42) Before concluding on this aspect, we may notice that on a query raised by the Court, the Union of India has informed the LPG has also been permitted to be used as fuel by the transport sector. This can and should be an alternate fuel to CNG available to the users as LPG is, at present, environmentally acceptable. It is for the Government to take steps so as to increase it`s supply. We may here note that there are, as per CPCB data, at least nine other polluted cities in India where the air quality is critical. These cities are Agra, Lucknow, Jharia, Kanpur, Varanasi, Faridabad, Patna, Jodhpur and Pune. But there appears to be no effective action plan to address the problem of these cities and the Mashelkar Report ensures their suffering for quite some time. If no immediate action is taken, then it may become necessary for some orders being passed so as to bring relief to the residents of those cities.

43) Lack of adequate supply of CNG has been a cause of concern and has been referred to in the various orders passed by this Court from time to time. In the absence of proper response from the governmental authorities, there is no alternative but to issue the following directions:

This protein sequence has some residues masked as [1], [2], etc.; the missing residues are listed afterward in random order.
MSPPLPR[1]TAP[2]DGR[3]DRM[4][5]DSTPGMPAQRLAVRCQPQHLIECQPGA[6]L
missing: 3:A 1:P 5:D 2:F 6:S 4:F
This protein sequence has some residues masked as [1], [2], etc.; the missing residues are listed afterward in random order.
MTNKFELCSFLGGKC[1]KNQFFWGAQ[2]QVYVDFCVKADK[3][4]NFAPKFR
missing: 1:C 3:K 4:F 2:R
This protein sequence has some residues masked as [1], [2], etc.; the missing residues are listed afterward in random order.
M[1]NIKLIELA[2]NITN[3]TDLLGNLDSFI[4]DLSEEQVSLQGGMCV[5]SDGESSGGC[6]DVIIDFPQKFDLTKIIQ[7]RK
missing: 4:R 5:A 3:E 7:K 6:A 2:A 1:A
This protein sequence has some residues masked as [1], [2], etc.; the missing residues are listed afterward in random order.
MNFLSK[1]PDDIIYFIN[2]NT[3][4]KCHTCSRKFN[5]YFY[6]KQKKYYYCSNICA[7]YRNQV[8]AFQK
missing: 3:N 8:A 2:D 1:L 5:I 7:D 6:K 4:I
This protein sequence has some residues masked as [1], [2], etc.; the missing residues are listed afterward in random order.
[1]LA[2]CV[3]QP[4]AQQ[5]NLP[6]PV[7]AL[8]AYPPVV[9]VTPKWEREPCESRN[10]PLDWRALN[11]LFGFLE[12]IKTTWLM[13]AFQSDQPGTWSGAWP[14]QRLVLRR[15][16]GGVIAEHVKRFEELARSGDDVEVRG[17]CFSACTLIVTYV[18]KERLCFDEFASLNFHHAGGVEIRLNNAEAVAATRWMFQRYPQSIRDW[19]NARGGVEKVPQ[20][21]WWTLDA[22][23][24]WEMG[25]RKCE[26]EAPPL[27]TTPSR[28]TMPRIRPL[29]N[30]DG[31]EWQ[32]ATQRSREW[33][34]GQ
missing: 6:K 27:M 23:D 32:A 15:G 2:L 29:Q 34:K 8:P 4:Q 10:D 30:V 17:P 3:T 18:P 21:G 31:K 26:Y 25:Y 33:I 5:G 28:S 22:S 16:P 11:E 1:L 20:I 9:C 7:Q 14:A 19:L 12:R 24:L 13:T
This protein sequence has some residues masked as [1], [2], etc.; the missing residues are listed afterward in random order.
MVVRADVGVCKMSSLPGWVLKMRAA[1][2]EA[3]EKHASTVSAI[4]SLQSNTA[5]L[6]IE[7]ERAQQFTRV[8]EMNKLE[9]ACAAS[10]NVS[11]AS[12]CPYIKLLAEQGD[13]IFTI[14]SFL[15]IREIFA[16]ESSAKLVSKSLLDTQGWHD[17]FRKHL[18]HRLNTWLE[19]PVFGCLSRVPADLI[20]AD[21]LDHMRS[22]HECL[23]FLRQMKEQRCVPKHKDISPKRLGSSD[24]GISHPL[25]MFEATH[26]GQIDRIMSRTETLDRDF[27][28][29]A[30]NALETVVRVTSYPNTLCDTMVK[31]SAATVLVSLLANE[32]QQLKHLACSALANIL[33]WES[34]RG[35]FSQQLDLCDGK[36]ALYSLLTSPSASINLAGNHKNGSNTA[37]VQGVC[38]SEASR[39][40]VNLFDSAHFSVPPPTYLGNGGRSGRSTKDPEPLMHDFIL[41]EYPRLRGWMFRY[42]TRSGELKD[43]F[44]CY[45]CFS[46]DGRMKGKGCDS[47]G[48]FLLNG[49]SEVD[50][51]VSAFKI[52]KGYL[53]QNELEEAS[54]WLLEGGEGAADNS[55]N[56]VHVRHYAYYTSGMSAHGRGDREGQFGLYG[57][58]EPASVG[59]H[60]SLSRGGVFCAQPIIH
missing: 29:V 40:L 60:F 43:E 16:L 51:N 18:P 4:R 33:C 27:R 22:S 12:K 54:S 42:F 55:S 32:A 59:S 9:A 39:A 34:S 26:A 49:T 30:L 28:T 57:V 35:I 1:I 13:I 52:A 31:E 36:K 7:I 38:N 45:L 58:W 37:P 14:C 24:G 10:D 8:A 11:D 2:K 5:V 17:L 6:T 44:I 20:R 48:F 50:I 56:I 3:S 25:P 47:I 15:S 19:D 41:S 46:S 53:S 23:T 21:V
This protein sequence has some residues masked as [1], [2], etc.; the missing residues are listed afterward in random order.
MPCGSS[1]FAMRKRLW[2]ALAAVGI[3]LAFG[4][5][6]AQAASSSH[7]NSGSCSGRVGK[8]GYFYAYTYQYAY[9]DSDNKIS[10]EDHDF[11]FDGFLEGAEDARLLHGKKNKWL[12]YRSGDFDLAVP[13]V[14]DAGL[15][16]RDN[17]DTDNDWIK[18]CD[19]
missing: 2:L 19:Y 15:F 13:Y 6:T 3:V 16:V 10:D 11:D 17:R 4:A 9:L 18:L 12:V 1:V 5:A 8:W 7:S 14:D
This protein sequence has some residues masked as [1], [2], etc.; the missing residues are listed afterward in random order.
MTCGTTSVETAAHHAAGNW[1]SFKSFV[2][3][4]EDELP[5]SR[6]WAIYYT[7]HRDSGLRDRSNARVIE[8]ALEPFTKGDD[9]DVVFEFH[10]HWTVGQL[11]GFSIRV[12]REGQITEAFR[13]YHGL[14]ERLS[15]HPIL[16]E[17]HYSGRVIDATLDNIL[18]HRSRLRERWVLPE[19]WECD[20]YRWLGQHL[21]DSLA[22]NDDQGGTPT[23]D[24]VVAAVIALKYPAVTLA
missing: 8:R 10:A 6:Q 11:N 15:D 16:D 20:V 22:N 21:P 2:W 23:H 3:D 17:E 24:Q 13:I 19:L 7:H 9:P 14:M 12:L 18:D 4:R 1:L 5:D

The Union of India will give priority to transport sector including private vehicles all over India with regard to the allocation of CNG. This means that first the transport sector in Delhi, and in the other air polluted cities of India, CNG will be allocated and made available and it is only thereafter if any CNG is available, that the same can be allocated to the industries, preference being shown to public sector undertakings and power projects.